Over the weekend it was announced that the Bush administration and a bipartisan group of senators and congressmen had reached agreement on the details of a comprehensive immigration reform bill. Proponents said they wanted a Senate vote by Tuesday.
We take no sides on the substantive issues in the immigration debate. Nevertheless, a comprehensive bill would represent the largest regulatory change in immigration and labor in a generation, so it’s definitely worthy of serious analysis.
We are unable to perform such an analysis because the bill does not appear to be publicly available. It’s not online at THOMAS, the website where legislation is routinely posted; not in the Congressional Record, which memorializes all Senate and House debate; not on the websites of approximately 20 senators who support it; and not on the websites of Senate majority leader Harry Reid, minority leader Mitch McConnell, or House Speaker Nancy Pelosi, among others, who have telegraphed opposition to some significant aspect of the draft bill. (McConnell also has objected to the unusually rapid pace of the process.)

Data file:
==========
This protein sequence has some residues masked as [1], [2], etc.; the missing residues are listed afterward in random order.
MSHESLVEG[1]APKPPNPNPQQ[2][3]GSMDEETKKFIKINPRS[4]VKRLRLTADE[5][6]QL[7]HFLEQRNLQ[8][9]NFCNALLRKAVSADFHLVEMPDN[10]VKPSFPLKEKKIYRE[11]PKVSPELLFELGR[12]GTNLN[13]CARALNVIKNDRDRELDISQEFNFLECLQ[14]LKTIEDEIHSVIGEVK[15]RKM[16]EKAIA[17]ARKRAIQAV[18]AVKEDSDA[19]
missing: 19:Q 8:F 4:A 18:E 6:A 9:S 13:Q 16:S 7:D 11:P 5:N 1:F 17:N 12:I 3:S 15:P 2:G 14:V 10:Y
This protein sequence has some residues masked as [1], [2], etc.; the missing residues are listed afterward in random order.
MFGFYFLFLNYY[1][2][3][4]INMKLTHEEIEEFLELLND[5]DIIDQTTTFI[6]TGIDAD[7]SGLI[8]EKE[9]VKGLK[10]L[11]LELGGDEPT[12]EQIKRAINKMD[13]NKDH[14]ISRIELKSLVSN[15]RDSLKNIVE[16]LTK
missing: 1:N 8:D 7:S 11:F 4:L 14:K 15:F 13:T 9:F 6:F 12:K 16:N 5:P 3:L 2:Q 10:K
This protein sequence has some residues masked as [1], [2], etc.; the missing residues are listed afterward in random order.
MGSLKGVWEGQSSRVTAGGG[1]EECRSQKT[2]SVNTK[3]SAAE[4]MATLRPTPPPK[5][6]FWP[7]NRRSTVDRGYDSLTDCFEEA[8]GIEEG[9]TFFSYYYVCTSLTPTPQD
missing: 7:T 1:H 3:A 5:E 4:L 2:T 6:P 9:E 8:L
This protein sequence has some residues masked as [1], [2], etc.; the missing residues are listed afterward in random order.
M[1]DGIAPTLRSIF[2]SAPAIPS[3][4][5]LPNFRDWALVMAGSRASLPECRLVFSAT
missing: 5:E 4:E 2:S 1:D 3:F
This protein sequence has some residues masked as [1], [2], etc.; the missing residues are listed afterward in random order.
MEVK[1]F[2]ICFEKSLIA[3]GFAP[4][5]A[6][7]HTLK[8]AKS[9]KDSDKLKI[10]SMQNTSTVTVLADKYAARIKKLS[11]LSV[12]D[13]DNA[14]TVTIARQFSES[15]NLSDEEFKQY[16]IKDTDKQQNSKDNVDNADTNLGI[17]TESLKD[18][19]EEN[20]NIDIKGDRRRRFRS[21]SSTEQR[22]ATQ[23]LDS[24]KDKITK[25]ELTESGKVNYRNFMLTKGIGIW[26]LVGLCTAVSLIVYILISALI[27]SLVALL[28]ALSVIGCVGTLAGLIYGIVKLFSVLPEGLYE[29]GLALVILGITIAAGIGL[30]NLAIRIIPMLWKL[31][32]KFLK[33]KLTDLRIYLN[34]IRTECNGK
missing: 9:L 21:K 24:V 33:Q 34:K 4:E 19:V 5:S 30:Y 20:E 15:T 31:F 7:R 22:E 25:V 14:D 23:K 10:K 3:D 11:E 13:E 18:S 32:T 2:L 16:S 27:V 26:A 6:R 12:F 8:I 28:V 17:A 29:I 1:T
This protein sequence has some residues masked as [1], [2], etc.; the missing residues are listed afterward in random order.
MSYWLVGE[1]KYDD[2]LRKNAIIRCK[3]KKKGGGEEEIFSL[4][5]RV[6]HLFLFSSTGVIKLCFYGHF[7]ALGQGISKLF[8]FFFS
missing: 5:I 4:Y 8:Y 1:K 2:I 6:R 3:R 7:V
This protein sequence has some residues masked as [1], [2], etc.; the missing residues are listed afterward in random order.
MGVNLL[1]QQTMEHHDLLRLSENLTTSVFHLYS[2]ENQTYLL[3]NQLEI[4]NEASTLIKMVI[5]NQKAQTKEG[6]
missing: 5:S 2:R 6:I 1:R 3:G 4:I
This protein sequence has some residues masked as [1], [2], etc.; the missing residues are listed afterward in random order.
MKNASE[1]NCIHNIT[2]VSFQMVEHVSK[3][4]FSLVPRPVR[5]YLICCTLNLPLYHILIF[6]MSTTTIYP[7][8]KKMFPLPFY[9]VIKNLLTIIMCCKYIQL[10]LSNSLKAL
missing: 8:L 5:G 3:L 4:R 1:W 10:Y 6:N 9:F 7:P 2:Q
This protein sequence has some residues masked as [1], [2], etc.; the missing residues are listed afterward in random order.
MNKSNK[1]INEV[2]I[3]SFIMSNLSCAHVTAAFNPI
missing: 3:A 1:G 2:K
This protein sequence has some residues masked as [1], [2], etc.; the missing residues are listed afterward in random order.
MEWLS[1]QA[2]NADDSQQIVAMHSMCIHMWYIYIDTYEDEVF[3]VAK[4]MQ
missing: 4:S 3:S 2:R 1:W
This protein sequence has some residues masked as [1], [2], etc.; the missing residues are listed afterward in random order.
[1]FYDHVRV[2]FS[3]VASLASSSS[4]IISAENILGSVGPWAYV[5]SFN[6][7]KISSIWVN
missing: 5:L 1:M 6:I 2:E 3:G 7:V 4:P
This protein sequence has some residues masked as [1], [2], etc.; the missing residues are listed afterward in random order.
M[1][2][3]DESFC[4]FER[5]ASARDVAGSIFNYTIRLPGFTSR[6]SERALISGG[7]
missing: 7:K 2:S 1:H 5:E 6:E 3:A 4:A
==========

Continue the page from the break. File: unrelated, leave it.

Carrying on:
We intend to keep looking for the text, but we may come to regret that. Scattered blog postings suggest that the draft bill is over 400 pages long.